In 2016, Nisha was studying a short course in India when she realised she was pregnant. Seeking out medical advice in a foreign country was a difficult task, but then there was the added challenge of telling her parents.
At the end of 2015, my partner from the States came to visit Australia, and shortly after, I went off to India to a health facility in rural Maharashtra – a place where university students from around the world can go and learn. I was 29 and doing my Master of Public Health.
A few days into the course, I did a pregnancy test, as my period was late. It turned out I was pregnant. My partner and I both figured it was bad timing – we weren't earning much money and he didn't even have a proper visa to work in Australia. But I'm also pretty pragmatic, so I gave myself time to think about the different options: what it would be like to keep the pregnancy or not. It was something I debated a lot in my mind, and talked about with my partner.
Once I’d made my decision, I didn't want to be carrying the pregnancy anymore, so I decided to get my termination done in India. Luckily, I was around a bunch of public health students, sharing a dorm with a nurse, and someone else who worked for family planning organisation Marie Stopes. I was really well supported by my peers. The challenging part came when I talked to the leader of the health facility where I was studying. She was a doctor, and told me abortion was illegal in India, but that she knew someone who could help.
I was surprised by how comfortable I was with the idea of seeking out an illegal termination. I was willing to put my life in potentially unsafe hands – that was how sure I was of my decision. The doctor led me down a path of options – it was very convoluted and confusing with much toing and froing, and I got quite fed up. We didn't have much internet out there, but when I managed to get it, I ended up googling ‘abortion in India’. As it turned out, abortion wasn’t illegal. It was very legal. The head of the health facility had been lying to me the whole time. Within 10 minutes, I had three appointments lined up in Mumbai.
It felt really awful facing that kind of reproductive coercion – it hit home how violent and controlling that is. I'm someone who, on a global scale, is very wealthy, well-supported and privileged. I had the wherewithal and resources to access the termination, while people in that community who depended on that person for health care wouldn’t have. That just broke my heart.
I had a surgical termination – a day procedure under a twilight anaesthetic that took no more than 15 minutes. From the consult, to the procedure and then the aftercare, it was only a couple of hours. The doctor was professional, the private facility was clean, and I felt respected and taken care of by the staff. I did feel some sadness and guilt, but I was glad my partner was there and we were choosing this path together. I felt like I’d made the right choice and was hopeful for the future.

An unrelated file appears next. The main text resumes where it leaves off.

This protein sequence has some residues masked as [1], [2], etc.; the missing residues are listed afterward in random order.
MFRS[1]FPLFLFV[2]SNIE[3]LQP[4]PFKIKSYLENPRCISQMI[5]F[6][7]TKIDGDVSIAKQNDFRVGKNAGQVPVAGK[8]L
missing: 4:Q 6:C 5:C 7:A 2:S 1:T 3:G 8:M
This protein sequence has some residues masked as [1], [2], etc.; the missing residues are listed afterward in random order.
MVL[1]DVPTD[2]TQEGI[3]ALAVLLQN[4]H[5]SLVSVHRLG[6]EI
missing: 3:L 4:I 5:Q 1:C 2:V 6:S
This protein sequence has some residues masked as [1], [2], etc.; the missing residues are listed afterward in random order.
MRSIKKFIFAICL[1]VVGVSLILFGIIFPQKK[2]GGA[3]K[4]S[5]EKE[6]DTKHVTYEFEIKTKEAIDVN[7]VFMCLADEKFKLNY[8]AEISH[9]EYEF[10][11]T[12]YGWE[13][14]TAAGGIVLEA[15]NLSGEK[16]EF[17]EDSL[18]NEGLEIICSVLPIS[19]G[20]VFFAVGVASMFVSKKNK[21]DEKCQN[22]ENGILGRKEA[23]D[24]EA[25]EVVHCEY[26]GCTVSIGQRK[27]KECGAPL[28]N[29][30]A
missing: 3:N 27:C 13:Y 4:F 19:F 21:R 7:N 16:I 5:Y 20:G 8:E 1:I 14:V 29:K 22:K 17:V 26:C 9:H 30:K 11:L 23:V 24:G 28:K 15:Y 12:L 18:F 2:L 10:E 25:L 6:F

I told my parents and mother-in-law about my termination two years later, when I did the ‘Voice Your Choice’ campaign for Marie Stopes. I knew if I was going to put my face on it, I needed to tell them. I grew up with the rhetoric that women aren't supposed to get pregnant before marriage – we're not even supposed to have sex before marriage. And I don't know what my parents would have counselled me to do if I’d spoken to them before the termination – they may have cut me off and disowned me.
There were literally crickets when I told them, and those 20 seconds of silence felt like the longest time. Mum was pretty upset, but I think because my mother-in-law’s first response was, “I'm so proud of you,” it set a tone for how my family responded. Ultimately, they're happy with where I am in life now. They realise the choices I made were for my long-term benefit.
Telling your parents is different for everyone. It’s so contextual and you need to do what feels safe for you. If you’re in a situation that could lead to a breakdown, maybe it's best not to share. At the same time, it’s no fun keeping a secret, either. It’s a vicious cycle: you don’t want to hurt them, but by not telling them, you’re creating barriers in your relationship. It depends how conservative your family is, of course, but give them some credit – they do love you. Things may be shit for a while, but hopefully they’ll come around in time. I had to trust that my family would keep turning up for me. And they did.
After my termination and talking to friends, I realised how much stigma there is around abortion. Strangely, it was quite an affirming process for me – I felt in control of my body. Research shows that women can feel a sense of relief, control, and strengthening of relationships. So, it's bullshit that society links abortion to a traumatising experience. To me, traumatising is being forced or coerced to do something you're not ready to do, or having to care for another being when you can barely care for yourself. We need to change the narrative. Being able to talk about our stories and our experiences within our communities and in the public discourse can really help women who are struggling to make the right choice for them.